Monogram 1/48 AC-47 Vietnam Gunship Kit First Look
|Date of Review||July 2008||Manufacturer||Monogram|
|Subject||AC-47 Vietnam Gunship||Scale||1/48|
|Kit Number||5615||Primary Media||Styrene|
|Pros||Best AC-47 in any scale, second-best C-47 in any scale||Cons||Scarred decals with questionable accuracy, incomplete decal placement instructions (see text)|
|Skill Level||Basic||MSRP (USD)||$31.50|
The C-47 Skytrain was the airlift workhorse of World War II, hauling cargo and paratroopers around the world. The aircraft was drafted into the Cold War service to airlift supplies into an isolated Berlin. As the jet age zoomed past the venerable Skytrain, it looked like it would finally retire from active duty military service once and for all.
In the early 1960s, the Air Force was experimenting with different techniques to perform counter-insurgency (COIN) missions from the air. In 1963, a C-131 Samaritan was fitted with a single 7.62mm GE minigun to assess the aircraft's ability to engage targets with any degree of accuracy. The results were very positive.
Once again, the C-47 was drafted into active service to become the USAF's first operational gunship. Nicknamed 'Spooky', the AC-47D Gunship I was also armed with the 7.62mm GE gun, but this time special pedestals were installed to use the same gunpod being flown by other close air support aircraft. Three gunpods were fitted, two in the rear-most portside windows, and one out the cargo door, all angled downward. The pilot was given a gunsight from an A-1 Skyraider that aimed out his left window and a trigger that fired all three guns. The AC-47 was an ideal gunship as it was a stable gun platform, could remain on station for hours, and carried 24,000 round of ammunition. All the pilot needed to do was enter a simple pylon turn, adust his orbit point from where his port wingtip was pointing, then fine-tune the aiming solution to get the gunsight pipper on the area that needed to be 'cleared'.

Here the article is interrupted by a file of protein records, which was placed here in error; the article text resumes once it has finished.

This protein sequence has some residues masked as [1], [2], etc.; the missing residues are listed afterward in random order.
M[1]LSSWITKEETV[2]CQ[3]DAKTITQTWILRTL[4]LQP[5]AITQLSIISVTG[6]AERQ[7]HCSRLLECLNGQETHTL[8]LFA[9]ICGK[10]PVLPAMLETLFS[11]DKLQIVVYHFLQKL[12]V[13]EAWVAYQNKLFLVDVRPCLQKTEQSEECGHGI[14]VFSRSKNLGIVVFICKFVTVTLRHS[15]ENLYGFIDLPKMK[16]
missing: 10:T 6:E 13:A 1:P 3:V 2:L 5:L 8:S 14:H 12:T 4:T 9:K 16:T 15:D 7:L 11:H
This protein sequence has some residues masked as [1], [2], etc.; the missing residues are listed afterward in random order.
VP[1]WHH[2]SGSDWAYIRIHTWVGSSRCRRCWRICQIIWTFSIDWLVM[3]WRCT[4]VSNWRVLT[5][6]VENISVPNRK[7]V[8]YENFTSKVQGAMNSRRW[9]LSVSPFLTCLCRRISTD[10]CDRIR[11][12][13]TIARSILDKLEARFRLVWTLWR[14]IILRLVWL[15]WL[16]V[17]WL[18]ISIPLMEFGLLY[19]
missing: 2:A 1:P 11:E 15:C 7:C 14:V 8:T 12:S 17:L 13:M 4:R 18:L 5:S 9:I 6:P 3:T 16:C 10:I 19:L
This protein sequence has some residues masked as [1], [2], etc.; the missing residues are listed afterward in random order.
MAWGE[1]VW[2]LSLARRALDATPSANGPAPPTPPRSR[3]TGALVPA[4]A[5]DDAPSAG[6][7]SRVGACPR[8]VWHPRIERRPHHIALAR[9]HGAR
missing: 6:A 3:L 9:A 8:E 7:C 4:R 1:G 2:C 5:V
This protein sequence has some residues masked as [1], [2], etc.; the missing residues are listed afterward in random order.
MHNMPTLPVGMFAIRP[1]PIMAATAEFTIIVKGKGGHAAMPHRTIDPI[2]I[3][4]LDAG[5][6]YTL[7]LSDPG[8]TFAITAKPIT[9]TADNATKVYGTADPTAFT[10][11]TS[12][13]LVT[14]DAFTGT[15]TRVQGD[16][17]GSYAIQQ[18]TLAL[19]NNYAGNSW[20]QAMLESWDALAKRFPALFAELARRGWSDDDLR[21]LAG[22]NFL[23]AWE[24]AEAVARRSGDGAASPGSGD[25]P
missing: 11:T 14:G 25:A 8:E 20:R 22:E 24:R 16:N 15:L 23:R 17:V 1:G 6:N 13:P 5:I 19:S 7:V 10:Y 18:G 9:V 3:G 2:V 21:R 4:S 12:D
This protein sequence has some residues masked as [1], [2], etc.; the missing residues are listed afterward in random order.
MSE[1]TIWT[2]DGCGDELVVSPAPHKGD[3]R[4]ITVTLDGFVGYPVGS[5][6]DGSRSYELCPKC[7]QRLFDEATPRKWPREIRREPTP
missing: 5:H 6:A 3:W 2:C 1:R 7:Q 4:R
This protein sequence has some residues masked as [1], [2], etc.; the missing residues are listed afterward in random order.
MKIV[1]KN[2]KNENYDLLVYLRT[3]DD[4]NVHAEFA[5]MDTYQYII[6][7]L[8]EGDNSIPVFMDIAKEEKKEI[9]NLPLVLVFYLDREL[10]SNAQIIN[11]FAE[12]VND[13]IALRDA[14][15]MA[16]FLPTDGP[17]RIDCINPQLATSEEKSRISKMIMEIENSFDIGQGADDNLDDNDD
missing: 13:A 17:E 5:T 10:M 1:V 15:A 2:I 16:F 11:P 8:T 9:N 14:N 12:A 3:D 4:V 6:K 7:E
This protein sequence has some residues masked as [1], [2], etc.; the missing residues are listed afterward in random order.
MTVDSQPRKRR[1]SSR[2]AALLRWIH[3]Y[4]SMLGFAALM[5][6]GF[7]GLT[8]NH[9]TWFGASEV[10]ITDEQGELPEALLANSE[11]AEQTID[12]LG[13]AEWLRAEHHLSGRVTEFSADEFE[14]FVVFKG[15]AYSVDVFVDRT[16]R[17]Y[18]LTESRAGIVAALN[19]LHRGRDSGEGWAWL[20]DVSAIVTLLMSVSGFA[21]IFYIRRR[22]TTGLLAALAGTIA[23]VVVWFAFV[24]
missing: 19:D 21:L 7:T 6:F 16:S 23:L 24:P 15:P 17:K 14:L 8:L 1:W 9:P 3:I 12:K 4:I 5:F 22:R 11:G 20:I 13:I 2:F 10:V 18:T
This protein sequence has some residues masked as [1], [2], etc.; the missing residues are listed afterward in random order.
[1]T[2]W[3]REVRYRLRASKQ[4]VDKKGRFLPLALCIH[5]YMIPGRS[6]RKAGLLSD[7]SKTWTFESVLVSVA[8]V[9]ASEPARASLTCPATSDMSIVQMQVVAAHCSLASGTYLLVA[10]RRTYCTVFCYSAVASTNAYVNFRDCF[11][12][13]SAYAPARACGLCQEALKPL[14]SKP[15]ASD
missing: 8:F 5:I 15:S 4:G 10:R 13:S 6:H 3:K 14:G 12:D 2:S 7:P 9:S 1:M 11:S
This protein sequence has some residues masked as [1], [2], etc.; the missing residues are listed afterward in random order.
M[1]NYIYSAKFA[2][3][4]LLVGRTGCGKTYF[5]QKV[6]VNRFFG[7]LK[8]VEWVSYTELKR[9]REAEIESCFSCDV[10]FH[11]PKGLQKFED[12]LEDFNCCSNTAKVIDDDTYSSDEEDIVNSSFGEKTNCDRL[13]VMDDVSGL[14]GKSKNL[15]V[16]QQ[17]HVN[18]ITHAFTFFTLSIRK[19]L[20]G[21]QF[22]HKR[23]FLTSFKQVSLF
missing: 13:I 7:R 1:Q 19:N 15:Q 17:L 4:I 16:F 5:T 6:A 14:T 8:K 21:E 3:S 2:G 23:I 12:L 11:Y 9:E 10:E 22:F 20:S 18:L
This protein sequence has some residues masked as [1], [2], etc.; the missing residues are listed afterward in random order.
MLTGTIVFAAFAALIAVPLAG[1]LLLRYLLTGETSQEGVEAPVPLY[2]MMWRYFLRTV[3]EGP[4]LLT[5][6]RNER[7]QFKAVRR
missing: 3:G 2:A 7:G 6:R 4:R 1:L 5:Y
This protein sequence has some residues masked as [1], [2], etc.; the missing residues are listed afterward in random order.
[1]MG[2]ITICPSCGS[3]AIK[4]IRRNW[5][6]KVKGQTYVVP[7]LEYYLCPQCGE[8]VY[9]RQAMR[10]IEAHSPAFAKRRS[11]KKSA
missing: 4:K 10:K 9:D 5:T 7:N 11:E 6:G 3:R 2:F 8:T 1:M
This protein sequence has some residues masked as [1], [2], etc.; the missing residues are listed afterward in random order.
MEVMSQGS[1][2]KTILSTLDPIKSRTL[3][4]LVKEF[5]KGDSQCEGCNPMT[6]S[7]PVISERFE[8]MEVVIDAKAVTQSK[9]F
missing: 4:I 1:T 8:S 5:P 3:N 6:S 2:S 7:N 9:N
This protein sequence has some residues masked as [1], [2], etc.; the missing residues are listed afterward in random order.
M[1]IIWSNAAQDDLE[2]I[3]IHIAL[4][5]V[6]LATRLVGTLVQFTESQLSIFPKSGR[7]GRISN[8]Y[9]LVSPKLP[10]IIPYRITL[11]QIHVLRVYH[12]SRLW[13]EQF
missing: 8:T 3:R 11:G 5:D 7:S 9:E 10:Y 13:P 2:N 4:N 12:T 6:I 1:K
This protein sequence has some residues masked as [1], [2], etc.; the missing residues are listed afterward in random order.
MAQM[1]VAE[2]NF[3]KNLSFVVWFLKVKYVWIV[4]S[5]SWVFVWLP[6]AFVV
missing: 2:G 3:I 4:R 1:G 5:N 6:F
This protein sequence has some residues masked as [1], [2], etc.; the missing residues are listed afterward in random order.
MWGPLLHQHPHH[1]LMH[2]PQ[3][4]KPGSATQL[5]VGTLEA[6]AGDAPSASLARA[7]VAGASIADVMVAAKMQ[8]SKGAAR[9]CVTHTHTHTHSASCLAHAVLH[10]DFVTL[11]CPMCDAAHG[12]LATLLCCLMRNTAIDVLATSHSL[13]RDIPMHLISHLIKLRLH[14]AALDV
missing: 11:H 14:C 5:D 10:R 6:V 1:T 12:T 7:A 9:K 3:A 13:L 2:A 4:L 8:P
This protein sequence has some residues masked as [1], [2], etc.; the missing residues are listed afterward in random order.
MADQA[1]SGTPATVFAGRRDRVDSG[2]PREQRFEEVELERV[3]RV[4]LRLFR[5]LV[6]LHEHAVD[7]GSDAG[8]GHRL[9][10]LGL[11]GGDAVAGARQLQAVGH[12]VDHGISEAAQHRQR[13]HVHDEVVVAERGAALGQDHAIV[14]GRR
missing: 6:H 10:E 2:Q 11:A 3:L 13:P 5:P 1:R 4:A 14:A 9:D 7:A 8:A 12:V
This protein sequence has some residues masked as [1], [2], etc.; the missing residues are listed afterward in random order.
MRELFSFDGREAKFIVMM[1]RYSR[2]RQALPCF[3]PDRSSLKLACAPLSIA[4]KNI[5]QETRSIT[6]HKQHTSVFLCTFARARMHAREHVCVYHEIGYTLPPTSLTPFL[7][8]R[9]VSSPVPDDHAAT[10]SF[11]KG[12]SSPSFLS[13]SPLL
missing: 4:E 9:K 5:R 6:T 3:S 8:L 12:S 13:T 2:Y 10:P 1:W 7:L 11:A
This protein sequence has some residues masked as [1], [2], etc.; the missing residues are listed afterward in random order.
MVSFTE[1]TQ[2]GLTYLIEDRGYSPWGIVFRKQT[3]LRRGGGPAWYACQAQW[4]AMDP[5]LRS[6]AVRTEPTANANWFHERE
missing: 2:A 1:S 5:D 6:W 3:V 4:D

The Spooky gunship was so successful in its early combat operations in Vietnam that the Air Force was called upon to get more Spookys in-theater as soon as possible. At that time, the Air Force simply didn't have enough miniguns available to fit to these aircraft, so surplus WWII and Korean War machine guns were fitted to provide some capability until more gunpods were available for retrofit. As the war continued, the enemy brought more effective anti-aircraft firepower into the fight and rendered the AC-47 too vulnerable for continued operations. Further developments of the gunship concept continued with the C-119 and C-130 airframes to allow for larger caliber guns that could provide accurate fire from safer altitudes. The U-Boat, the AC-130U is the latest gunship variant that entered USAF service several years ago.
Monogram released their 1/48 C-47 Skytrain kit in 1978, 30 years ago. This tooling was part of the family of kits that Monogram developed to dominate the 1/48 scale market that also includes their timeless 1/48 B-17G, B-24D, B-24J, B-25J, B-26, B-29A, and many more. These kits were all highly detailed by the standards of the day and are still very respectable even by today's standards.
What's different about this kit is that Revell-Monogram has provided additional parts to render a Spooky while still retaining the parts to still produce a vanilla C-47 airlifter. Let's take a look: